About two years ago, I saw a Hauwei Union Y538 Android smartphone on sale at Best Buy for $20 (regular price $30), so I bought it. It has 1GB of RAM and 8GB of storage and can handle a 32GB micro SD card. Its camera is not great, but not bad either. I use it mostly for reading ebooks and listening to podcasts and music. Occasionally, I watch a movie, go on the internet, or take some pictures. So far, I've not had a problem with running out of storage space, because I have an app that can move most apps off of the main storage and onto the SD card. I've never had a problem with my Hauwei cell phone, other than that sometimes it has issues with static electricity, where it will do strange things when I pull it out of or put it into my pocket. But that is rare. It has done everything I've asked it to do with no unusual lag. In other words, it's adequate at doing what I ask of it.
A friend recently bought a Samsung Galaxy 9 for $790. She actually bought three of them. She had to take the first two back, because they were having major problems. She uses it mostly for making phone calls, sending text messages, surfing the internet, and playing Youtube videos. Her cell phone has a nicer, larger display than mine and more RAM and storage. It also has a better camera. But as far as usability is concerned, it's about the same. In other words, it does what she asks of it with no unusual lag.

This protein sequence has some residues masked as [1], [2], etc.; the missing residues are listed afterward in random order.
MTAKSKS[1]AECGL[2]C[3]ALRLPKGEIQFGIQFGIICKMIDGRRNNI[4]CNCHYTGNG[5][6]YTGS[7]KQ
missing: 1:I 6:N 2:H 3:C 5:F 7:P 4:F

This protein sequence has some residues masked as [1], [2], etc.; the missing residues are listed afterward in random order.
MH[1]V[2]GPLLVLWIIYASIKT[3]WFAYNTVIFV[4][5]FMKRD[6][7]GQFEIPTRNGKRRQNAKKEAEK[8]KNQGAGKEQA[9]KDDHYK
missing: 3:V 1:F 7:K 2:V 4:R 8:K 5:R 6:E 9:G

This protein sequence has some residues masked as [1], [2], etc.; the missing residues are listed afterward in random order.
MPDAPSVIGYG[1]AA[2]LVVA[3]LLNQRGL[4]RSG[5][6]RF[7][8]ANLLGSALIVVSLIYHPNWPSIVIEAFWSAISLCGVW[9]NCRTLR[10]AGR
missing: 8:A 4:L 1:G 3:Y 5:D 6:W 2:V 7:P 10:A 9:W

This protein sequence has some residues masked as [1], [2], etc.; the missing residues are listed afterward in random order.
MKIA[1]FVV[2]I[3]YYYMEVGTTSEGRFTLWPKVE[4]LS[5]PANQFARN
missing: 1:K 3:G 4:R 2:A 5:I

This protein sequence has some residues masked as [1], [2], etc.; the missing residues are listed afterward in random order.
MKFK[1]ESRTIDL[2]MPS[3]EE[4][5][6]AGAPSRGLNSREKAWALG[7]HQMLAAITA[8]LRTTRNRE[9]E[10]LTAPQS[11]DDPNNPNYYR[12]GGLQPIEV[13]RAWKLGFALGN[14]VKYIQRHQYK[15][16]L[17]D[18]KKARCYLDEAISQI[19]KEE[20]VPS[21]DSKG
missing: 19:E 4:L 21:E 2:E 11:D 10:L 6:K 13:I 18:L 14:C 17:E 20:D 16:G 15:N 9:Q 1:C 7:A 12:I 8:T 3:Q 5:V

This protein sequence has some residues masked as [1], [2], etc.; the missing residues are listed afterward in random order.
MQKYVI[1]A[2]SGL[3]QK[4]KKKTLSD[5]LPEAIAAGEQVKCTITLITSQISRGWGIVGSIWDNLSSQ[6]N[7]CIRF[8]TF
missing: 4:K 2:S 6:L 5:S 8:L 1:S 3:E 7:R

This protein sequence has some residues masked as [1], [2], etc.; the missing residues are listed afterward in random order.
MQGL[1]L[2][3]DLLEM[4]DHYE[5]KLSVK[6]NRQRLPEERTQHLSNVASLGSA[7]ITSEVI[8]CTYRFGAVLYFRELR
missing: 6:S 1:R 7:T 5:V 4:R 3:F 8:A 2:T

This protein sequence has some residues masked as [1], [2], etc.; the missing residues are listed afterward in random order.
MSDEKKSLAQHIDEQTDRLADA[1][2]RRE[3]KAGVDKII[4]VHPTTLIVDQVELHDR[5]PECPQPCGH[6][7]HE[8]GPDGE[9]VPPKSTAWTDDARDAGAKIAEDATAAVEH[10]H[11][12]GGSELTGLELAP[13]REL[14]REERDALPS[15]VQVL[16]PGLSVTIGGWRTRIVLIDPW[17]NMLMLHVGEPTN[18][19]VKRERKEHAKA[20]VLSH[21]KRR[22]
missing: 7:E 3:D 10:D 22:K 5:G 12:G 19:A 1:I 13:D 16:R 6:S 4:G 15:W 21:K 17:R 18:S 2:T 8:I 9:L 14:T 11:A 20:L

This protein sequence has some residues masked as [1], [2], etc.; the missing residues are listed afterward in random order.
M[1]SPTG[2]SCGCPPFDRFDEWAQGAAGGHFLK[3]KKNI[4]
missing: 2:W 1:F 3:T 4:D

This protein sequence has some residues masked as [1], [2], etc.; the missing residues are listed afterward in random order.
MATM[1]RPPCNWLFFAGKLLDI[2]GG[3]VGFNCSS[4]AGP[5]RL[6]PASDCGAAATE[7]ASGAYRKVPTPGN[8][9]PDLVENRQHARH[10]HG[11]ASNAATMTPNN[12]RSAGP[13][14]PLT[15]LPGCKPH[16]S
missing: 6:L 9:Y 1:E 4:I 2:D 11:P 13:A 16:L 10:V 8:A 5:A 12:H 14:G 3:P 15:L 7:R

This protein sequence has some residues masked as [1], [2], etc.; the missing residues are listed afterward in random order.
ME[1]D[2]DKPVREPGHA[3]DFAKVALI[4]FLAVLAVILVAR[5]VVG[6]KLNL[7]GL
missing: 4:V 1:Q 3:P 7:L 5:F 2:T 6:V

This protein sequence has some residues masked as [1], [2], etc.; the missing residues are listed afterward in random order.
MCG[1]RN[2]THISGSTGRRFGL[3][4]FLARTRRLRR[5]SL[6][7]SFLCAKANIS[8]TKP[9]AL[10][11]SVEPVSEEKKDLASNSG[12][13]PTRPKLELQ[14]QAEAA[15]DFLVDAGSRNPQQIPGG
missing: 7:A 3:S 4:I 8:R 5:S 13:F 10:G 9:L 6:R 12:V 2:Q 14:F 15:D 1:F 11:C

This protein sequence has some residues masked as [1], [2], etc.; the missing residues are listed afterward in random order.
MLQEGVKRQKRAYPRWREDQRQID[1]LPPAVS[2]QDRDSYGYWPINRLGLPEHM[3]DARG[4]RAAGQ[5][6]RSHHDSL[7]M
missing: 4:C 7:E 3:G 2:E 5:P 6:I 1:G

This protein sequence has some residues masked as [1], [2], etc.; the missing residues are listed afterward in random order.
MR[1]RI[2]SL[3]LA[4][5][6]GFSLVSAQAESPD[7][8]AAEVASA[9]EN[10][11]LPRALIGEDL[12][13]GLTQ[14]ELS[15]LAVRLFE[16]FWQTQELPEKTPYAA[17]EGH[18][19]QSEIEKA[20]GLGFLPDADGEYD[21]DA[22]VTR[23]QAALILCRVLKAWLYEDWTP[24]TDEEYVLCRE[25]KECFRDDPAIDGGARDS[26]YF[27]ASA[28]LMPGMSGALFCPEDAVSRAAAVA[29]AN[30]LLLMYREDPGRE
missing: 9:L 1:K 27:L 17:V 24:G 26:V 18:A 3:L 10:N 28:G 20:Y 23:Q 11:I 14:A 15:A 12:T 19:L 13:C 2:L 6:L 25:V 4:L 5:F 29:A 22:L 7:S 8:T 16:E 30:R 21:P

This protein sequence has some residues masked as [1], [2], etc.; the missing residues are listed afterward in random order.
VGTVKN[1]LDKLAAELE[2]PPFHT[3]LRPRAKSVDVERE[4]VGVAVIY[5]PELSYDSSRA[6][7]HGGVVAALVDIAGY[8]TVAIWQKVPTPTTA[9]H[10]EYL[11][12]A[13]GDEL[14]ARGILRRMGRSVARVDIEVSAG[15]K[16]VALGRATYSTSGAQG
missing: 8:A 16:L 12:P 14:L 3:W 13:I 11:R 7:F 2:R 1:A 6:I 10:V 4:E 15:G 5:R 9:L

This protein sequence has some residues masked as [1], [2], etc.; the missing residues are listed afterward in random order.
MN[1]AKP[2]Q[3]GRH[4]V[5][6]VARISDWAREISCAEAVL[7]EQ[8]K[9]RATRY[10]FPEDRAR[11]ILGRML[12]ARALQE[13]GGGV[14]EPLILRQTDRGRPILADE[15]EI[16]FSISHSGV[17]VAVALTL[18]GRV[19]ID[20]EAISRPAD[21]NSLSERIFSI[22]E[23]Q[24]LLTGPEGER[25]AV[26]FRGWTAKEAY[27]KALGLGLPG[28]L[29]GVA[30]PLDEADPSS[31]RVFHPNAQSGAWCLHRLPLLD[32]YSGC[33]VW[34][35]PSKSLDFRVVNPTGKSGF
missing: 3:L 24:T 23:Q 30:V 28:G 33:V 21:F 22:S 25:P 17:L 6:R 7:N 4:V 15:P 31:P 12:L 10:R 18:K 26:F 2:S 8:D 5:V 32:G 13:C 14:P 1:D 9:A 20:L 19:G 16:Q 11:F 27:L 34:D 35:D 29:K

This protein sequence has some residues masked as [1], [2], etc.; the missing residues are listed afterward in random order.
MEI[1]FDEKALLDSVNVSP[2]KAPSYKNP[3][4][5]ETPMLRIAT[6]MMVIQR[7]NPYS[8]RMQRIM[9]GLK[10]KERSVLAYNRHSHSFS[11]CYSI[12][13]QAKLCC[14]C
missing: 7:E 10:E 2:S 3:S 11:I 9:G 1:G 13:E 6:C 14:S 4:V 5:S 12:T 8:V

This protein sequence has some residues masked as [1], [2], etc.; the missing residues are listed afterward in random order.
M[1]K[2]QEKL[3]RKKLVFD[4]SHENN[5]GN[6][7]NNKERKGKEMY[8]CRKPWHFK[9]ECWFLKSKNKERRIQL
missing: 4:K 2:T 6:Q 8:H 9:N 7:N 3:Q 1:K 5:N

I can't understand why the ways in which her cell phone excels
mine are worth the extra $770. Am I missing something? Why did she
pay forty times what I paid--for a phone that I'm perfectly happy with?
Why are other people doing the same? Why are some people paying
over $1000 for a cell phone? I can't even guess why people do this.
Really, I can't.
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